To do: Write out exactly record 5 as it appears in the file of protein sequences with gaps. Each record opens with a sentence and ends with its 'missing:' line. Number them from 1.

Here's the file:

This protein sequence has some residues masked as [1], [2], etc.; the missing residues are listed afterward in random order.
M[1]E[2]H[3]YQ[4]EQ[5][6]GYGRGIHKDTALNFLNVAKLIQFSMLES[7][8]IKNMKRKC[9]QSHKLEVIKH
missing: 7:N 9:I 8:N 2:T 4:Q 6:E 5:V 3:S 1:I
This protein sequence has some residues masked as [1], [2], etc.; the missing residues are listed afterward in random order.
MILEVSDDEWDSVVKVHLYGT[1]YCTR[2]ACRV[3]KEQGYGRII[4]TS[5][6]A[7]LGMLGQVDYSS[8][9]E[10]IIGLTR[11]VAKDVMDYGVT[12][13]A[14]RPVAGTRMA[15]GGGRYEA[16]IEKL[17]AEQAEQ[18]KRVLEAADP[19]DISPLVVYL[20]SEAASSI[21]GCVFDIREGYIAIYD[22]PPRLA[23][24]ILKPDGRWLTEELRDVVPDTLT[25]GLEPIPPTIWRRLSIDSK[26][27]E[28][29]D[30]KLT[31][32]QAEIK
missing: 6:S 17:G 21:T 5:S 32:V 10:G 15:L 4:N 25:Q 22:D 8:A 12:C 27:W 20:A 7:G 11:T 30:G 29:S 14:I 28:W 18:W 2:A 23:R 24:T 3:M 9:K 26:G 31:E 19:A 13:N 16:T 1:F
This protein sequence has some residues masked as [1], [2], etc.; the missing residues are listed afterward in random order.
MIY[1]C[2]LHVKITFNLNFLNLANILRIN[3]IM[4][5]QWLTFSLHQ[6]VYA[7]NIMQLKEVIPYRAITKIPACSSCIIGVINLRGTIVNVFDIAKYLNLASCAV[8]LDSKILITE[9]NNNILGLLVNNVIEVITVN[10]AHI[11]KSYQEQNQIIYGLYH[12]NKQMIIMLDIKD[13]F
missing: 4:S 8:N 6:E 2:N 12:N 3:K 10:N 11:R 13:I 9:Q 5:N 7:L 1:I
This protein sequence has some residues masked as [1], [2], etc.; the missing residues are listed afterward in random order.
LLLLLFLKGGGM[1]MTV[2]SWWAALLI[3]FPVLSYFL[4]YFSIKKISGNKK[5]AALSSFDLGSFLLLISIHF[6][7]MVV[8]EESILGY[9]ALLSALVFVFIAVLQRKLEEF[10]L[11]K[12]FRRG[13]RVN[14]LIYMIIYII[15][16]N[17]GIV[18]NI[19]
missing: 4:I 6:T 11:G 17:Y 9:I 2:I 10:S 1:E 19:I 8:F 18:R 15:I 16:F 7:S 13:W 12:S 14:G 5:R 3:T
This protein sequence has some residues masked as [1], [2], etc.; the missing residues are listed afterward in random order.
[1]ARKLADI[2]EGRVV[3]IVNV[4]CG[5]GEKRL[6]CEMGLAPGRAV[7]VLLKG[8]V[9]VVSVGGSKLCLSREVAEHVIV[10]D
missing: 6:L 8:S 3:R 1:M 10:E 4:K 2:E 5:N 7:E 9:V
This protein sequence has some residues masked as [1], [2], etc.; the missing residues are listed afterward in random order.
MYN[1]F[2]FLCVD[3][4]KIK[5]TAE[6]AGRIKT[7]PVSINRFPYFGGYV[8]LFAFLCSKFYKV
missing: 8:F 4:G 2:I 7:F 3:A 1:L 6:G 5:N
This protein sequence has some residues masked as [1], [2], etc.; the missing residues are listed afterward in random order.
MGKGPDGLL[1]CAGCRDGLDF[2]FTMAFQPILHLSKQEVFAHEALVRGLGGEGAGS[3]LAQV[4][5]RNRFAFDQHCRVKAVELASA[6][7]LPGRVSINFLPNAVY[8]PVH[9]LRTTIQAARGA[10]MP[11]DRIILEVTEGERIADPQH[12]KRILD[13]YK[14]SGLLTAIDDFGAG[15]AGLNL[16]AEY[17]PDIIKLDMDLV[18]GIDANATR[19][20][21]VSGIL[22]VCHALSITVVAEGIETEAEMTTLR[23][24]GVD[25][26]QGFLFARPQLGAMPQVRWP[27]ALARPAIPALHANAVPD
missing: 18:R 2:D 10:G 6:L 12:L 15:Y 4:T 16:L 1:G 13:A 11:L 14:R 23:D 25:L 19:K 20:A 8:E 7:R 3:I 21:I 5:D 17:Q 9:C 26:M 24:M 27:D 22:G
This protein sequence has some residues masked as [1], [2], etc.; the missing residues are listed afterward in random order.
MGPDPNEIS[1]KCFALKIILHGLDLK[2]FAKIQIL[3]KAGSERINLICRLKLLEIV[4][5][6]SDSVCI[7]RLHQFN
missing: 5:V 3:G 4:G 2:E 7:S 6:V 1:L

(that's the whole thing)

This protein sequence has some residues masked as [1], [2], etc.; the missing residues are listed afterward in random order.
[1]ARKLADI[2]EGRVV[3]IVNV[4]CG[5]GEKRL[6]CEMGLAPGRAV[7]VLLKG[8]V[9]VVSVGGSKLCLSREVAEHVIV[10]D
missing: 6:L 8:S 3:R 1:M 10:E 4:K 2:E 5:N 7:E 9:V